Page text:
Center for Digital Education & Converge: research in education technology for K-12 and higher education

The Impact of the iPad on K-12 Schools

on February 9, 2011
A student at Cecile Trost Elementary School in Canby School District learns with her iPad. | Photo courtesy of Joe Morelock

Across the country, schools announce iPad pilots, bring the mobile devices into the classroom and rave about their new tools.

“It’s really the first version of the iPad, and there’s a lot of bluster and a lot of sort of enthusiasm about iPads without a lot of concrete statistics and case studies to go by,” said Sam Gliksman, educational technology director at New Community Jewish High School in West Hills, Calif.

"People are jumping in left, right and center," he continued, "and what I’m finding is they’re great for some things, they’re a little limited in others, and it’s a different paradigm from using laptops. You can’t use them the same way, and I think that’s where a lot of people are jumping in and making a mistake."

To figure out how this device impacts schools, we'll take a look at pilot programs in two California schools and one Oregon school district. Keep reading to find out the technical and instructional implications of the iPad in the classroom.

The pilot programs


In the heart of the Willamette Valley about 23 miles south of Portland, Canby School District serves 5,000 students in nine schools. In May 2010, administrators and teachers started testing the iPad, which launched in April. In the fall, the district launched an iPad pilot that supplied 25 devices to teachers and about 300 to students for use in class.

The district started the pilot for a number of reasons, said Joe Morelock, director of technology and innovation.

  • Teachers and students learn with 2,000 iPod touches, so they're comfortable with Apple mobile devices.
  • Through that experience, Morelock knew the iOperating System (iOS) had enough power.
  • Because teachers already used iTunes, they could manage the iPads themselves.

One science teacher has a cart of iPads, so in each of his classes, every student uses one every day. In the Dual Language Immersion Program, two classes of fifth-graders have a device assigned to them. And on a smaller scale, the district deployed them at all grade levels in various subjects.

Northern California

About 108 miles southwest of Lake Tahoe in the foothills of the Sierra Nevada Mountains, Vallecito Union School District in Avery, Calif., serves 720 kindergarten through eighth-grade students in three schools. In August, the district started an iPad pilot at Avery Middle School, which earned the title of Apple Distinguished School for the 2010-2011 school year.

When California released categorical funding for textbook adoption, district staff considered adopting new math textbooks, said Michael Wells, director of technology. But the staff members asked the middle school teachers, "If you could do something else with this money, what would you do?"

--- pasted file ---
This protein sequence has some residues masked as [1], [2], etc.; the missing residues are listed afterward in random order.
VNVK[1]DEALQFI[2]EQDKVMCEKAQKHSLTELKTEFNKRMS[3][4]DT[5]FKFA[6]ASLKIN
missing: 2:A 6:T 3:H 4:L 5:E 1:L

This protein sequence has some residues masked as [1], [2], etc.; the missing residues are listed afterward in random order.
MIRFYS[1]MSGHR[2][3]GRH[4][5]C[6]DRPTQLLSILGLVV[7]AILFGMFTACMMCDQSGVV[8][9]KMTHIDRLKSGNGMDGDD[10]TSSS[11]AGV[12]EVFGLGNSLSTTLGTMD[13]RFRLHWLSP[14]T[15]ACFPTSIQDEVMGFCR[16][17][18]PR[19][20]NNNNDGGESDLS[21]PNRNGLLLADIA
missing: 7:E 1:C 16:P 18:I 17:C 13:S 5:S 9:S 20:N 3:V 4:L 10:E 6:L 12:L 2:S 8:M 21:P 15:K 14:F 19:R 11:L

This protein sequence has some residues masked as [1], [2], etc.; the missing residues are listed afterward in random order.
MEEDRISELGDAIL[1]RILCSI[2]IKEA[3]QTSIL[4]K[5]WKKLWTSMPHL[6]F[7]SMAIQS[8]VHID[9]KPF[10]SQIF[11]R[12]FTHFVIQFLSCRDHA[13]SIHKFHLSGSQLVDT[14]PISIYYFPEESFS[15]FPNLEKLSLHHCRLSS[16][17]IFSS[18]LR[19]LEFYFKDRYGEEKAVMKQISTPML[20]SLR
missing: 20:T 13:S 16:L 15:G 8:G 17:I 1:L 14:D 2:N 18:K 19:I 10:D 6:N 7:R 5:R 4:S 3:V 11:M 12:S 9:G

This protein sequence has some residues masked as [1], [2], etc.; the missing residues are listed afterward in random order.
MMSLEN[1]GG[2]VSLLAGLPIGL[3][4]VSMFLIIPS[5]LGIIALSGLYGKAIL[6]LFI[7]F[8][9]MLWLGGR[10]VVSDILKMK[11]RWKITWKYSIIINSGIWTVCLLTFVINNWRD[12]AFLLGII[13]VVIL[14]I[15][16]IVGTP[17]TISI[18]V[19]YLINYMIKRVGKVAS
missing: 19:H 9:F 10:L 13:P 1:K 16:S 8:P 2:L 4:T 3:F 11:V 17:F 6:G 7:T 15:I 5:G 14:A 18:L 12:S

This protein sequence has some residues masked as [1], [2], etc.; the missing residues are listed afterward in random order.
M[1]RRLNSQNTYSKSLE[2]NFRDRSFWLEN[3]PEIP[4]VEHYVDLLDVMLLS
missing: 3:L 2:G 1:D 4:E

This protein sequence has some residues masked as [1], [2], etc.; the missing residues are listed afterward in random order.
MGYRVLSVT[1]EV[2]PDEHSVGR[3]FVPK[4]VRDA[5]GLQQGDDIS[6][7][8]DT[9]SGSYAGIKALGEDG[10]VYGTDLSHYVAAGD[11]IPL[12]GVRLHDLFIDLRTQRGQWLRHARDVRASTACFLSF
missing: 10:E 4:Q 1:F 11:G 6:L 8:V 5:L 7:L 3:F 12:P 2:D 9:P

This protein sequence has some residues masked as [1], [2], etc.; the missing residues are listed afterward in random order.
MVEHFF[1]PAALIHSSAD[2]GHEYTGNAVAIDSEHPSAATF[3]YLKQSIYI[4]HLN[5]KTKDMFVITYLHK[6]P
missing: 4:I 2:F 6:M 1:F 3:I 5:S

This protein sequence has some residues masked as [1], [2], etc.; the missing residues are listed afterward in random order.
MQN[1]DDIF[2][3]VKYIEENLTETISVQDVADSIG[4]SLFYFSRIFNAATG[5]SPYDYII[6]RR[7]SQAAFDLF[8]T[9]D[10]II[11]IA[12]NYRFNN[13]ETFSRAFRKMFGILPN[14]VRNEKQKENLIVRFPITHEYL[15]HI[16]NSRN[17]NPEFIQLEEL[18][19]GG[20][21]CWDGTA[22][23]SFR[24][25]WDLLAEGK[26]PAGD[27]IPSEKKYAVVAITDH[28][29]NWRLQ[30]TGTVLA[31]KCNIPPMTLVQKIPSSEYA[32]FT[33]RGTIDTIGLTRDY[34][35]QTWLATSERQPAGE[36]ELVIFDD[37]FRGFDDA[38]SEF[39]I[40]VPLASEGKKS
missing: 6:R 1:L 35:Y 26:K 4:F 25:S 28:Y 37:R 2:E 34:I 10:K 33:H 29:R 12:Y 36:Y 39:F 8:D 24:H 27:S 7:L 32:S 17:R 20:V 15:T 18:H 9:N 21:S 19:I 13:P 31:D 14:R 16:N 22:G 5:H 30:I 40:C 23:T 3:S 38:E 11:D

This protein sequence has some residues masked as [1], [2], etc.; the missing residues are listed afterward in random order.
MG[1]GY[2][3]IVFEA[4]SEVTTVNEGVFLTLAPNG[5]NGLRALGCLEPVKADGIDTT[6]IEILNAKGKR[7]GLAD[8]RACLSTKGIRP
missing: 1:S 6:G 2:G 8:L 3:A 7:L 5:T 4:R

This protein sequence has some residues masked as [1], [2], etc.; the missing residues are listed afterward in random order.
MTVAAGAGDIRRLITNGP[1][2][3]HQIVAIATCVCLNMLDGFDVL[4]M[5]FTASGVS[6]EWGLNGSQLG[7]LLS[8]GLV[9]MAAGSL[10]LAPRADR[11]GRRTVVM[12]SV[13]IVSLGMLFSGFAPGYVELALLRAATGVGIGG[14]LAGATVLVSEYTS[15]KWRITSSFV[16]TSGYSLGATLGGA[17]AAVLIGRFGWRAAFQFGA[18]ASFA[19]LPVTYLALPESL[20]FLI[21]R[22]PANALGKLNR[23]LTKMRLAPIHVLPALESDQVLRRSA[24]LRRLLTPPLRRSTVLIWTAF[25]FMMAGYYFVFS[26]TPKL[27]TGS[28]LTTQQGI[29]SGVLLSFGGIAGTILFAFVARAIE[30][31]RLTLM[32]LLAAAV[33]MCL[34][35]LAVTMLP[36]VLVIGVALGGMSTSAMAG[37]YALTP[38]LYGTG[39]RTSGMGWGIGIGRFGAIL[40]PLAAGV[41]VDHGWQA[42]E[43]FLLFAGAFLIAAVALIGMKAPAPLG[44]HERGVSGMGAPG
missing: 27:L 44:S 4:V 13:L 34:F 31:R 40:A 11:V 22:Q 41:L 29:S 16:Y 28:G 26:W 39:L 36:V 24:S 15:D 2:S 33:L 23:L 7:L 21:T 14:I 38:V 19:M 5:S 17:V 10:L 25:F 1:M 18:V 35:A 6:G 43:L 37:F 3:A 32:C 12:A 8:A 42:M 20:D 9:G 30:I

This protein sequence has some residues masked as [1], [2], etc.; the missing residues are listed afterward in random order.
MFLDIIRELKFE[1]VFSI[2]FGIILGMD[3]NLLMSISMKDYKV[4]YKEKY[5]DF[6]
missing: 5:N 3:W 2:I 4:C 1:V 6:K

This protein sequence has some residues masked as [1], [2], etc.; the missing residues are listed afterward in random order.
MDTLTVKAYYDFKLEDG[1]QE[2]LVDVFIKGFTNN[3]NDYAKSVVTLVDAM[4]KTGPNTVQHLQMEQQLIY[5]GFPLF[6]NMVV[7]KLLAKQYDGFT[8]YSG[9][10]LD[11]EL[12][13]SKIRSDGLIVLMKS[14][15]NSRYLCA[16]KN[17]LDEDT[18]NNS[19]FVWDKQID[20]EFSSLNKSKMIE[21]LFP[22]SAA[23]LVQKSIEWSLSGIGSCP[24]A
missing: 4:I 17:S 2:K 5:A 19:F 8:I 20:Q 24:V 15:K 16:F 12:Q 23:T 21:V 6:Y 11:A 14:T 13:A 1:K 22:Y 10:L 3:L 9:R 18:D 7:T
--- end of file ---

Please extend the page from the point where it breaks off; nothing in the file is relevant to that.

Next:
The teachers wanted a mobile computing device for each student. So the district's business manager, superintendent, middle school principal and technology director worked together to launch a pilot starting with 190 iPads for the school's 300 students.

Seventh- and eighth-graders have their own device, and eighth-grade students can take their devices home. Both fifth- and sixth-graders have classroom sets.

Southern California

About 31 miles northwest of Los Angeles, New Community Jewish High School in West Hills, Calif., started an iPad pilot in September with 45 or 50 devices to explore ways students could use them. During the school year, the staff members hoped to transition to e-books, said Sam Gliksman, the educational technology director.

Five history, religious studies and science classes either access iPads from a cart or go to a classroom that stores the devices in a closet.


Device advantages

Here's what the iPad brings to the table from the perspective of these three technology directors. 

Screen size, touch interface

The 10-inch screen renders content beautifully and has a nice large touch interface that students with motor skill issues can work with easily, Morelock said.

Battery life

The battery life made the iPad an easy choice for Avery Middle School, Wells said. Even with a 6-cell battery, a netbook would only last four hours. And that's not long enough in a 6 1/2- or 7-hour school day. The iPad advertised a 10-hour video viewing battery life, and that has proved true.

Predictable user experience

Students pull the iPad out, hit power, and jump into an app quickly. Because the process is so fast, teachers don't lose much instruction time. The apps also work well consistently, Wells said.

“I’m a fan of open-source, but one of the things that the iPad does better than anybody else is it gives you a predictable user experience," Wells explained. "You know when you open an application that it’s going to run. You know what it’s going to do. Everything happens the way it should happen 99.9 percent of the time."

Communicating, consumption

With the iPad, you don't have to worry about outlets, power cords or battery life, Gliksman said. And they're fantastic for communicating, e-reading and Web browsing.

Device limitations, challenges

But the device does have limitations and presents challenges that technology directors need to overcome.

Sharing devices